This joint report produced with the U.S. Travel Association examines how cities with rail stations connected directly to airport terminals can realize increases in hotel performance. The report compares six cities with direct rail access from their airport terminal to five cities without. The analysis found that from 2006-2013, hotels in the cities with direct rail access brought in 10.9% more revenue per room than hotels in those cities without.
  • Millennials & Mobility: Understanding the Millennial Mindset - October 2013
    The Millennial Generation, those born between 1982 and 2003, is the largest and most diverse generation in American history. They are also living through times of economic dislocation and technological change. Recent research shows that rates of driving are down, and Millennials are leading the trend. This report seeks to further understand the mindsets behind these trends and understand their implications for public transportation in the United States, utilizing a mixture of in-depth interviews and a survey of 1,000 people in six cities that are representative of the types of cities Millennials find attractive.
  • APTA Surveys Transit Agencies on Providing Information and Real-Time Arrivals to Customers - September 2013
    The results of a survey conducted by APTA on the ways in which transit agencies are providing real-time arrival information to transit passengers.
  • Americans' Support for Public Transportation - June 2013
    This survey conducted by the Mineta Transportation Institute provides evidence that there is growing support for an already strong majority of people in favor of expanding public transportation. Nearly 74 percent of respondents agreed to use of their tax dollars to create, expand and improve public transportation in their community.
  • 2013 "Travel Like a Local" Summer Travel Survey - May 2013
    Nearly three in five Americans visiting a major U.S. city this summer plan to use public transportation during their stay. The five most popular cities for travel this summer are New York, Miami, Chicago, Orlando and San Francisco. The survey found that Millennials (18-24) are most likely to use public transportation while on vacation, with 73 percent reporting yes. Major motivators for using public transportation included not having to worry about finding a parking space (73 percent), saving money on parking fees (69 percent), and not having to navigate a car within a new city (64 percent).
  • The Future of Public Transportation Employment: Bold Visions, Bringing Exciting Opportunities - May 2013
    A shift is underway, as Americans begin to seek more robust transportation choices. Public transportation is at the center of the shift, and as a result, public transportation will need to invest in an even more skilled workforce. New job opportunities and careers will provide those interested in transit-related careers a chance to change America.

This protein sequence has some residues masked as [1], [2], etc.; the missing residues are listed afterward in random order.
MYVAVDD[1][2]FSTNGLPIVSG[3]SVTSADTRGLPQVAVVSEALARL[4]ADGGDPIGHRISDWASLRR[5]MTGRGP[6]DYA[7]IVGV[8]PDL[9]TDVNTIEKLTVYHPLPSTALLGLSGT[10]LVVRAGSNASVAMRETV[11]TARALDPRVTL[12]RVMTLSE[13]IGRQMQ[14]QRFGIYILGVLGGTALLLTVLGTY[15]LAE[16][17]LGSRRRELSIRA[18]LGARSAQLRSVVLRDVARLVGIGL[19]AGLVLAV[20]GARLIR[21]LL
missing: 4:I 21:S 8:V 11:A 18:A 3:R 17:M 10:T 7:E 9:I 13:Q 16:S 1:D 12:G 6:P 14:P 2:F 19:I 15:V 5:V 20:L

• The New Real Estate Mantra - March 2013
    This paper shows that average sales prices for residences near public transportation were more resilient during the Great Recession than their respective regions as a whole.
  • Transit on the Cutting Edge of Clean Technology - September 2012
    This white paper reviews the substantial progress that transit agencies have made in investing in innovative clean technologies and fuels, such as electricity, hybrid vehicles, electric storage, biofuels, natural gas, and hydrogen fuel cells. Transit, in fact, has often been on the cutting edge of adopting these clean technologies, driven in part by a range of federal and state policies, programs, and incentives.
  • Opportunity Cost of Inaction: High-Speed Rail and High Performance Passenger Rail in the United States - July 2012
    This paper addresses the initial investment and on-going cost of operation and maintenance of high-performance passenger rail (HPPR) in four of the Federal Railroad Administration (FRA) sanctioned HPPR regional networks – Northeast, Chicago Hub, California, and Northwest – over a 40 year period. The system can generate a net benefit of at least $660 million annually. If the nation should forgo this opportunity, it stands to sustain a cost of at least $26.4 billion in foregone economic benefits over the next four decades.
  • High-Speed Rail: On the Move in America - July 2012
    High-speed rail is critical to America’s economic future. Congestion on our highways and runways already costs $130 billion a year, and our population is expected to grow by another 100 million people in the next 40 years. That is the key rationale behind the Obama Administration’s more than $10 billion investment in high-speed and passenger rail projects across the country.
  • APTA High-Speed Train Survey - May 2012
    The results of a national survey that show that nearly two-thirds of Americans are interested in traveling by high-speed rail and the figure soars to 74 percent among those in the 18-24 age brackets.
  • Public Transportation Protects Americans From Gas Price Volatility - May 2012
    This paper highlights the role that public transit plays in protecting Americans from price volatility, as well as strategies that can buffer Americans from future gas price shocks.
  • Mobility Management: Customer-Focused Public Transportation - March 2012
    Mobility Management seeks to create and coordinate a full range of well-synchronized mobility services within a community- "a one-stop shop for mobility options," according to one public transit agency general manager.
  • Economic Recovery: Promoting Growth - March 2012
    This white paper focuses on the many economic benefits derived from  public transportation. Members are encouraged to use this document when reaching out to their legislators.
  • Rural Communities: Expanding Horizons - March 2012
    This white paper details the need for investment in public transportation in small urban and rural areas throughout the nation. Members are encouraged to use this document when reaching out to their legislators.
  • House Proposal Erodes Credit Ratings, Ties Hands of American Communities - February 2012
    This report explains the implications of the tax title approved by the House Ways and Means Committee on February 3.
  • An Inventory of the Criticisms of High-Speed Rail - January 2012